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I am trying to derive the maximum beam slope formula $\theta = \dfrac{wL^3}{24EI}$ for this cantilever beam:

cantilever beam

What method can I use for this derivation? So far I can only find simply supported beams and derivations for the $\theta_{max}$ formula at the free end (e.g., "slope at free end" column of this table). I tried doing it by hand, but I cannot seem to get to the correct answer.

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The way to derive the deflection is via the relation $w = EI\dfrac{d^4\delta}{d^4x}$, which means that the deflection is the fourth integral of the loading (and rotation can be taken as the derivative of the deflection and therefore equal to the third integral of the loading).

So, let's begin with the loading: $$w = w_{max}\dfrac{x}{L}$$

The first integral of the load is the shear force: $$Q = \int w = w_{max}\dfrac{x^2}{2L} + C_1$$ we know that in this case $C_1 = Q(0) = 0$ since it is the free end of the beam.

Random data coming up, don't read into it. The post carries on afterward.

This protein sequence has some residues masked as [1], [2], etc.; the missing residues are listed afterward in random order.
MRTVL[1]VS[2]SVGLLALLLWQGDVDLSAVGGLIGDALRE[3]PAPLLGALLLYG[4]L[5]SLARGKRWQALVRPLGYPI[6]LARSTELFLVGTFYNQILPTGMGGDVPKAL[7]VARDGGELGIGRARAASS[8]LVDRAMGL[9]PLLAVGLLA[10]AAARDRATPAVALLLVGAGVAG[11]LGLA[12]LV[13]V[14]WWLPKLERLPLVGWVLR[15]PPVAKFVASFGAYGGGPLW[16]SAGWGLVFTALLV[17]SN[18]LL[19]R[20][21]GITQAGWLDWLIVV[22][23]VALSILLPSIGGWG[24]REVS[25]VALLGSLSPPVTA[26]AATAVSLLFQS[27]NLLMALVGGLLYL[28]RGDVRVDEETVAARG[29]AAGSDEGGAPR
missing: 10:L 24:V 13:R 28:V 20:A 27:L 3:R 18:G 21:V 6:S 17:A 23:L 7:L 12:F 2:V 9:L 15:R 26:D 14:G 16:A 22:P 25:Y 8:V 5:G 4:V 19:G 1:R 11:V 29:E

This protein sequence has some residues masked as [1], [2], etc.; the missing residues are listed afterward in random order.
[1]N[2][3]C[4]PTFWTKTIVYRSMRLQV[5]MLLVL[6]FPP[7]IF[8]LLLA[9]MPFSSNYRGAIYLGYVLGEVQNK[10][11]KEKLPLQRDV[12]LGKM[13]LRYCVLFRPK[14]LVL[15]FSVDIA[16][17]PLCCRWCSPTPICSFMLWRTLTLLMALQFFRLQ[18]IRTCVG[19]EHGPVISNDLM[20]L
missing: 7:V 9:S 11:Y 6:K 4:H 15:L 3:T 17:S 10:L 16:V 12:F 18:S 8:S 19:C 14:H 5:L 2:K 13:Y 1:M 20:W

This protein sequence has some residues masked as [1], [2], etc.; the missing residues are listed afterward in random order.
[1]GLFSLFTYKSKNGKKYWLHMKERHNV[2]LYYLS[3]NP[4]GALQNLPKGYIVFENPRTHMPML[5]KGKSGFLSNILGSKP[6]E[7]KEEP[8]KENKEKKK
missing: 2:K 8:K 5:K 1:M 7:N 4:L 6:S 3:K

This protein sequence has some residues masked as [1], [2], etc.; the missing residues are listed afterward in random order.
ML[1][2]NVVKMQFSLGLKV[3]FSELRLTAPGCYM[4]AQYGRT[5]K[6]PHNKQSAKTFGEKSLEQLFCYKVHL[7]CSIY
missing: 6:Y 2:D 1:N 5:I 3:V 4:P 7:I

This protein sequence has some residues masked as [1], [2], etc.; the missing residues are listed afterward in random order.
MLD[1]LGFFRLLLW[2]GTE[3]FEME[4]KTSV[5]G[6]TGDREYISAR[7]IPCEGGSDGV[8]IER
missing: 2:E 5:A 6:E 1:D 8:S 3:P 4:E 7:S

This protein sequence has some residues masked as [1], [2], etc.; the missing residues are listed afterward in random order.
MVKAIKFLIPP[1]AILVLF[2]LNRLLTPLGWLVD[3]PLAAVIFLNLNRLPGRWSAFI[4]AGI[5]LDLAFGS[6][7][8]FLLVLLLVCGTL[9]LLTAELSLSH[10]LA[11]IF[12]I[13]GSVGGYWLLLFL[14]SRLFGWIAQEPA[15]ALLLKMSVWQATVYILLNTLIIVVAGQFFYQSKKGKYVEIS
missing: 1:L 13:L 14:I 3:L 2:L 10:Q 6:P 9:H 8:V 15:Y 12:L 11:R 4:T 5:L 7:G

The second integral of the load is the bending moment: $$M = \int Q = w_{max}\dfrac{x^3}{6L} + C_2$$ we know that in this case $C_2 = M(0) = 0$ as well since it is the free end of the beam.

The third integral of the load is the beam's rotation (times its stiffness): $$\theta = \dfrac{1}{EI}\int M = \dfrac{1}{EI}\left(w_{max}\dfrac{x^4}{24L} + C_3\right)$$ we know that in this case $\theta(L) = 0$ since it is the fixed end of the beam, therefore \begin{align} \theta(L) = 0 &= w_{max}\dfrac{L^3}{24} + C_3 \\ \therefore C_3 &= -w_{max}\dfrac{L^3}{24} \\ \therefore \theta &= \dfrac{w_{max}}{EI}\left(\dfrac{x^4}{24L} - \dfrac{L^3}{24}\right) \\ \therefore \theta(0) &= -\dfrac{w_{max}L^3}{24EI} \end{align}

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    $\begingroup$ Elegant answer that has a friendly tone. $\endgroup$ – Gürkan Çetin Dec 6 '15 at 17:35

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